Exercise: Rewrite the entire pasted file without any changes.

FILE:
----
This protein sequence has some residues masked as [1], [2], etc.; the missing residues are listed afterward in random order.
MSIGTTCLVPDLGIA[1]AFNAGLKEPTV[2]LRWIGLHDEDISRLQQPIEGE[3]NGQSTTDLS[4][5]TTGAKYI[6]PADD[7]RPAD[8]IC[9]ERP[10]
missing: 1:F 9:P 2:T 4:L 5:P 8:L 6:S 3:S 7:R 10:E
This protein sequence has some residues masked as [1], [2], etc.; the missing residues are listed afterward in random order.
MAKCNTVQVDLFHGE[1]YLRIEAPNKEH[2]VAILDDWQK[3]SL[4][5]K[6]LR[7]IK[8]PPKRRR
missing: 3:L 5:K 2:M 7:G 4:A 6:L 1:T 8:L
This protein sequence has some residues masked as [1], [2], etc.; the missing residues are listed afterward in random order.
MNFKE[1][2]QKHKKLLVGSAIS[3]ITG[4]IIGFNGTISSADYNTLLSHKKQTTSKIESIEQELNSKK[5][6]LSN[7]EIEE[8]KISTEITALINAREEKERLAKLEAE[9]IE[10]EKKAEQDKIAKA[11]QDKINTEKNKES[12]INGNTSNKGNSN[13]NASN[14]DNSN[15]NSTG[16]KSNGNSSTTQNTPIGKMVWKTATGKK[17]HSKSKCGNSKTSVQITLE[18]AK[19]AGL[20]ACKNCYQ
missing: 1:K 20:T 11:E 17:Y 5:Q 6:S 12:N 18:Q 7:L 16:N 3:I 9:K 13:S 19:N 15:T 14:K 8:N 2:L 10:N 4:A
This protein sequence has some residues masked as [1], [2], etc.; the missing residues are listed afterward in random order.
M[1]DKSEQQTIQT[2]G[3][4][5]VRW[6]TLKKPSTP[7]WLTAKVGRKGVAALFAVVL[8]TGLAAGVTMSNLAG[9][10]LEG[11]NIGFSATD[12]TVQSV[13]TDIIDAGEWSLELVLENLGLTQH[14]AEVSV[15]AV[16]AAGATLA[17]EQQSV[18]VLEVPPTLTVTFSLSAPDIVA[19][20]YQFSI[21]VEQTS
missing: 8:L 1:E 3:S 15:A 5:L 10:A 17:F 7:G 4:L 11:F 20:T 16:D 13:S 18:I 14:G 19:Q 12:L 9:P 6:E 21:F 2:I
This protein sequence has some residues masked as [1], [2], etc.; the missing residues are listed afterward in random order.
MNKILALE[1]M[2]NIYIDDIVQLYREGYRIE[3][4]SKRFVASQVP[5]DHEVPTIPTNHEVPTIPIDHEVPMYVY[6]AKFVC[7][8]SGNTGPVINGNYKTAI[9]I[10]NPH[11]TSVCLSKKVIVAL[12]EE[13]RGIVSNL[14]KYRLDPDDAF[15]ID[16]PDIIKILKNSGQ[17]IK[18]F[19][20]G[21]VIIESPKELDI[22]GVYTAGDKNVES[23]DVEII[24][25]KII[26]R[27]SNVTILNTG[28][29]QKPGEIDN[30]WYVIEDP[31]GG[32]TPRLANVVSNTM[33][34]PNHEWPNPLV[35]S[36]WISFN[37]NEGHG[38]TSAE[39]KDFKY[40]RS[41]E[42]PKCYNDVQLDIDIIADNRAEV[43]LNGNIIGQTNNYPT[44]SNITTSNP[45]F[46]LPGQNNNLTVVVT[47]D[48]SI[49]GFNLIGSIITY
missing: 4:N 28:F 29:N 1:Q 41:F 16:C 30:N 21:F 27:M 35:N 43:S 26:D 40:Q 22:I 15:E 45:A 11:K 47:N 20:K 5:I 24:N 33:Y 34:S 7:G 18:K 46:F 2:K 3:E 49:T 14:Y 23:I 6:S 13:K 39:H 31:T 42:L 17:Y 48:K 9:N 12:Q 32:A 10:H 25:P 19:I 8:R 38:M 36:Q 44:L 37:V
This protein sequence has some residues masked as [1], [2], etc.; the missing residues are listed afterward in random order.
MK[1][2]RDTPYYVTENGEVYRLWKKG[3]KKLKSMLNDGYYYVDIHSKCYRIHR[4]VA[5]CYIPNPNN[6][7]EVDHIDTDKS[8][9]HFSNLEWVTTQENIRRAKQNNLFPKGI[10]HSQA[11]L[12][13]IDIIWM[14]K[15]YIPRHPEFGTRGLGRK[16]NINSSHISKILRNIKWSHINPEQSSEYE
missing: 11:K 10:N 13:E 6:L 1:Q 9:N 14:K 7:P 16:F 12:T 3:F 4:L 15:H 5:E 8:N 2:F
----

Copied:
This protein sequence has some residues masked as [1], [2], etc.; the missing residues are listed afterward in random order.
MSIGTTCLVPDLGIA[1]AFNAGLKEPTV[2]LRWIGLHDEDISRLQQPIEGE[3]NGQSTTDLS[4][5]TTGAKYI[6]PADD[7]RPAD[8]IC[9]ERP[10]
missing: 1:F 9:P 2:T 4:L 5:P 8:L 6:S 3:S 7:R 10:E
This protein sequence has some residues masked as [1], [2], etc.; the missing residues are listed afterward in random order.
MAKCNTVQVDLFHGE[1]YLRIEAPNKEH[2]VAILDDWQK[3]SL[4][5]K[6]LR[7]IK[8]PPKRRR
missing: 3:L 5:K 2:M 7:G 4:A 6:L 1:T 8:L
This protein sequence has some residues masked as [1], [2], etc.; the missing residues are listed afterward in random order.
MNFKE[1][2]QKHKKLLVGSAIS[3]ITG[4]IIGFNGTISSADYNTLLSHKKQTTSKIESIEQELNSKK[5][6]LSN[7]EIEE[8]KISTEITALINAREEKERLAKLEAE[9]IE[10]EKKAEQDKIAKA[11]QDKINTEKNKES[12]INGNTSNKGNSN[13]NASN[14]DNSN[15]NSTG[16]KSNGNSSTTQNTPIGKMVWKTATGKK[17]HSKSKCGNSKTSVQITLE[18]AK[19]AGL[20]ACKNCYQ
missing: 1:K 20:T 11:E 17:Y 5:Q 6:S 12:N 18:Q 7:L 16:N 3:I 9:K 13:S 19:N 15:T 14:K 8:N 2:L 10:N 4:A
This protein sequence has some residues masked as [1], [2], etc.; the missing residues are listed afterward in random order.
M[1]DKSEQQTIQT[2]G[3][4][5]VRW[6]TLKKPSTP[7]WLTAKVGRKGVAALFAVVL[8]TGLAAGVTMSNLAG[9][10]LEG[11]NIGFSATD[12]TVQSV[13]TDIIDAGEWSLELVLENLGLTQH[14]AEVSV[15]AV[16]AAGATLA[17]EQQSV[18]VLEVPPTLTVTFSLSAPDIVA[19][20]YQFSI[21]VEQTS
missing: 8:L 1:E 3:S 15:A 5:L 10:A 17:F 7:G 4:L 11:F 20:T 16:D 13:S 18:I 14:G 19:Q 12:L 9:P 6:E 21:F 2:I
This protein sequence has some residues masked as [1], [2], etc.; the missing residues are listed afterward in random order.
MNKILALE[1]M[2]NIYIDDIVQLYREGYRIE[3][4]SKRFVASQVP[5]DHEVPTIPTNHEVPTIPIDHEVPMYVY[6]AKFVC[7][8]SGNTGPVINGNYKTAI[9]I[10]NPH[11]TSVCLSKKVIVAL[12]EE[13]RGIVSNL[14]KYRLDPDDAF[15]ID[16]PDIIKILKNSGQ[17]IK[18]F[19][20]G[21]VIIESPKELDI[22]GVYTAGDKNVES[23]DVEII[24][25]KII[26]R[27]SNVTILNTG[28][29]QKPGEIDN[30]WYVIEDP[31]GG[32]TPRLANVVSNTM[33][34]PNHEWPNPLV[35]S[36]WISFN[37]NEGHG[38]TSAE[39]KDFKY[40]RS[41]E[42]PKCYNDVQLDIDIIADNRAEV[43]LNGNIIGQTNNYPT[44]SNITTSNP[45]F[46]LPGQNNNLTVVVT[47]D[48]SI[49]GFNLIGSIITY
missing: 4:N 28:F 29:N 1:Q 41:F 16:C 30:N 21:F 27:M 35:N 43:S 26:D 40:Q 22:I 15:E 45:A 11:K 47:N 20:K 5:I 24:N 33:Y 34:S 7:G 18:K 46:F 2:K 3:E 49:T 14:Y 23:I 6:S 13:K 39:H 31:T 42:L 17:Y 48:K 9:N 12:Q 32:A 10:H 25:P 19:I 8:R 38:M 36:Q 44:L 37:V
This protein sequence has some residues masked as [1], [2], etc.; the missing residues are listed afterward in random order.
MK[1][2]RDTPYYVTENGEVYRLWKKG[3]KKLKSMLNDGYYYVDIHSKCYRIHR[4]VA[5]CYIPNPNN[6][7]EVDHIDTDKS[8][9]HFSNLEWVTTQENIRRAKQNNLFPKGI[10]HSQA[11]L[12][13]IDIIWM[14]K[15]YIPRHPEFGTRGLGRK[16]NINSSHISKILRNIKWSHINPEQSSEYE
missing: 11:K 10:N 13:E 6:L 1:Q 9:N 14:K 7:P 16:F 12:T 3:F 4:L 15:H 5:E 8:N 2:F